The role opposition to the British government’s refusal to allow further colonial expansion in provoking the American Revolution has also been discussed by a number of historians. One book I read stated that British colonial governors were encouraged to intermarry with the indigenous peoples. Thus, one of the governors on the British side actually had cousins amongst one of the Amerindian nations. The same book also described how the British granted their freedom to Black loyalists. After their defeat, the British took them to Canada. Unfortunately, racism and the bleak climate led them to being deported yet again to Sierra Leone. There were also Black loyalists settled in the British Caribbean colonies. One report on the state of colony instituted by its new governor in the early 19th century reported that the former Black squaddies were settled in several towns, governed by their own N.C.O.s under military discipline. These Black Americans were orderly and peaceful, according to the report.

As for the former American slave traders, who emigrated to Latin America, this is confirmed by the presence of one of the witnesses, who appeared before the British parliament in the 1840s, Jose Estebano Cliffe, who was indeed one of the émigré merchants.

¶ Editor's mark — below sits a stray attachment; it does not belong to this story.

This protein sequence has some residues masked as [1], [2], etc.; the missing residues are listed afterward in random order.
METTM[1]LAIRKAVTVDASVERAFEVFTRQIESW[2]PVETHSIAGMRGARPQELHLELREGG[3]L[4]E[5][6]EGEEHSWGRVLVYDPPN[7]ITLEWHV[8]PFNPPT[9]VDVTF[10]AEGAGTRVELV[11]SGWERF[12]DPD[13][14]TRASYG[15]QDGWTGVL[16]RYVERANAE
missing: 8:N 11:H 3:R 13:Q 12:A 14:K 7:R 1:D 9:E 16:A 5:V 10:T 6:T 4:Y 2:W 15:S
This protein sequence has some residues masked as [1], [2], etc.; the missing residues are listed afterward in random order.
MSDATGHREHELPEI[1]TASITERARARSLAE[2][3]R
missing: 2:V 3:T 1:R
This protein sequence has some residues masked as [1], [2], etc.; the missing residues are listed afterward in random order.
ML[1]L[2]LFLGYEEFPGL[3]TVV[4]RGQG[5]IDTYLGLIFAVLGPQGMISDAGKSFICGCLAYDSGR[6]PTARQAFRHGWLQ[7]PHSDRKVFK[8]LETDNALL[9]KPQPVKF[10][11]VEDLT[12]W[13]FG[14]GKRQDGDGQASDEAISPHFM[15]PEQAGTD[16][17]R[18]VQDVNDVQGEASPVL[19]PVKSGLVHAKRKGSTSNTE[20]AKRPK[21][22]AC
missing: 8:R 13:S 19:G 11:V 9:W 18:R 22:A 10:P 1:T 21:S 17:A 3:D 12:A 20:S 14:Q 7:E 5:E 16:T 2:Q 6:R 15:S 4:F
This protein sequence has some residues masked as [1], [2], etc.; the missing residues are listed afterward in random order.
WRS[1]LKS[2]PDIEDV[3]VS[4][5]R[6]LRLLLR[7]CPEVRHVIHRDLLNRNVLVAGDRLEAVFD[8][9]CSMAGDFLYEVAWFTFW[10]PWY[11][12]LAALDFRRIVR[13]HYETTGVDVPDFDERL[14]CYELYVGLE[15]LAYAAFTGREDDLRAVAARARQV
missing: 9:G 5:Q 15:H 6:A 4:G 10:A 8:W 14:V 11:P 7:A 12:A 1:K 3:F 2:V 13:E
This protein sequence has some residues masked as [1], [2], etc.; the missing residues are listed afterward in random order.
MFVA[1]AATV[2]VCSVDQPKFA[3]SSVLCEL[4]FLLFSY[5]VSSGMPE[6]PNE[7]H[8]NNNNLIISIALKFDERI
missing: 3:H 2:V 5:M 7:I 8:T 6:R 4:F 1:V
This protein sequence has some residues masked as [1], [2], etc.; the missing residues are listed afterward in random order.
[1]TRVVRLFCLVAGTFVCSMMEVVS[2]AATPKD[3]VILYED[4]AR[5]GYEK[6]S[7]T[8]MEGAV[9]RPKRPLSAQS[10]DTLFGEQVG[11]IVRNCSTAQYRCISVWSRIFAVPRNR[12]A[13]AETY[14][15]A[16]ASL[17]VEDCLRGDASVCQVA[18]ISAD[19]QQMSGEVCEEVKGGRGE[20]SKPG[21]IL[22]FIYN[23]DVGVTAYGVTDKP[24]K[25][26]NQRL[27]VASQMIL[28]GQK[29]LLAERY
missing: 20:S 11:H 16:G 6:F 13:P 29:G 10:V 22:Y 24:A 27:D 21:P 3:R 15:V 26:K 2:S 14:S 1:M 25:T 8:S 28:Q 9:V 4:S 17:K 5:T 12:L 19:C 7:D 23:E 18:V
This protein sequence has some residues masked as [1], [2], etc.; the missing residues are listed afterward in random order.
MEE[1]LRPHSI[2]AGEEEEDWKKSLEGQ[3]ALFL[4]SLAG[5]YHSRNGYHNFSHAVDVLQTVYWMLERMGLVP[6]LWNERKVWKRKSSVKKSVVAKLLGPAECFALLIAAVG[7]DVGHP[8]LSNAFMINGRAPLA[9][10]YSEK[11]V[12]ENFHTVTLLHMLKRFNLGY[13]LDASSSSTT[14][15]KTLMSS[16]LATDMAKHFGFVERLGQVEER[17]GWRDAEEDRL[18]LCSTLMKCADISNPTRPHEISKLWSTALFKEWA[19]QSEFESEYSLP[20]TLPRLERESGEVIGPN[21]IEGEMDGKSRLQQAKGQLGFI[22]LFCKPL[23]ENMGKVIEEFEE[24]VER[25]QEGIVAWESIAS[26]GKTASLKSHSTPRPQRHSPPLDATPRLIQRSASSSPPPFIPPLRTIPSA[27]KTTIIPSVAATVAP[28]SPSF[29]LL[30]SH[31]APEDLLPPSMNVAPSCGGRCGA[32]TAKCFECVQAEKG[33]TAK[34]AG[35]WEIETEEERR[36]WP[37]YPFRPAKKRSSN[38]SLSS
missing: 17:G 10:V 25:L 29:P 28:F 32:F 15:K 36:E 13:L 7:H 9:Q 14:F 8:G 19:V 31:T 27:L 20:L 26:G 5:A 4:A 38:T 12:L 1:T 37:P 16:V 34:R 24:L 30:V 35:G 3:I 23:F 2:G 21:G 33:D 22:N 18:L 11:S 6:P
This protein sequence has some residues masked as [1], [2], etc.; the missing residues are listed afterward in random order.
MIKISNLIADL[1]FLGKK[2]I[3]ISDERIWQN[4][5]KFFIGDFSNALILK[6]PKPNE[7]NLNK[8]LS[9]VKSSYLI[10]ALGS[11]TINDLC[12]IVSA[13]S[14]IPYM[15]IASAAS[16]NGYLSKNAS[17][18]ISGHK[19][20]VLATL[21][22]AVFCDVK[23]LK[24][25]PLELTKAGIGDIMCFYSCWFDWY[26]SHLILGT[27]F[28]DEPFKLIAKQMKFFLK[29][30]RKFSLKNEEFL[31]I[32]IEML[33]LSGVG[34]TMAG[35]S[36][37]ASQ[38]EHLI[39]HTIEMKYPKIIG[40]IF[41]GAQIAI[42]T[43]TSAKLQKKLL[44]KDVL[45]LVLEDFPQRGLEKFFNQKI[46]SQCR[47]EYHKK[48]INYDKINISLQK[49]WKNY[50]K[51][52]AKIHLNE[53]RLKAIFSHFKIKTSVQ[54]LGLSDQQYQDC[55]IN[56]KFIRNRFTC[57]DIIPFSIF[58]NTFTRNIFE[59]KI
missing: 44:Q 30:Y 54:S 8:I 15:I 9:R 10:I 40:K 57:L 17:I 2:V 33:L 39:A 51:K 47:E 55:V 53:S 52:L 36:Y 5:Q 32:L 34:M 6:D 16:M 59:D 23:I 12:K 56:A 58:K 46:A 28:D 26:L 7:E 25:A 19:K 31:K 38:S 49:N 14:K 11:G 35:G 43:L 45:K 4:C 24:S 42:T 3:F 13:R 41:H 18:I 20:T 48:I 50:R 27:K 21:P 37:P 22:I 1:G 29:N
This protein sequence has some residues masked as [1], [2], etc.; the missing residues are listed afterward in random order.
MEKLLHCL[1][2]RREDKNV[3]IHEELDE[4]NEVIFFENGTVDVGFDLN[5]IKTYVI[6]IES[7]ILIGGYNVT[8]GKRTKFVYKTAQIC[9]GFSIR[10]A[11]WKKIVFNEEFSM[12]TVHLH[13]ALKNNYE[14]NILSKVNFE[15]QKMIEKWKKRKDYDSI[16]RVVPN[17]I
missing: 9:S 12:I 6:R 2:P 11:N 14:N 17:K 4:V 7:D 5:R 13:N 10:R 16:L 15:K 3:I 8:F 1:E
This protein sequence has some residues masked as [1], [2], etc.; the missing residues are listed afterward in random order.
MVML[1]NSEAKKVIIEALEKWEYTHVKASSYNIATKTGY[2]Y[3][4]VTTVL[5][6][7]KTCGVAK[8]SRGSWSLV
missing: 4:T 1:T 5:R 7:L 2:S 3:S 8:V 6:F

Cenk Uygur and The Young Turks have also described the horrors of the lynchings in the Deep South, including the picnic, celebratory aspect to these atrocities. They made the point that if news reports today said that similar lynchings had been carried out by Arabs in the Middle East, Americans would vilify them as savages. But that attitude doesn’t extend to those savages in the US, who carried out these atrocities against Blacks.

It’s worth mentioning here that Blacks weren’t the only victims of lynching. Tariq Ali in an interview in the book Confronting the New Conservatism about the Neocons states that in Louisiana in the 1920, more Italians were lynched than Blacks.

The video’s also worth watching for some of the images illustrating Dr. Horne’s narrative. These include not only paintings, but also contemporary photograph. Several of these are of the slaves themselves, and there is a fascinating picture of a group of Black squaddies in uniform from the Civil War. I found this particularly interesting, as the photographer had captured the character of the soldiers, who had different expressions on their faces. Some appear cheerful, others more suspicious and pessimistic.

There’s also a very chilling photograph of people at a lynching, and it’s exactly as Dr. Horne says. The picture shows people sat on the grass, having a picnic, while a body hangs from a tree in the background. This is so monstrous, it’s almost incredible – that people should calmly use the murder of another human being as the occasion of a nice day out.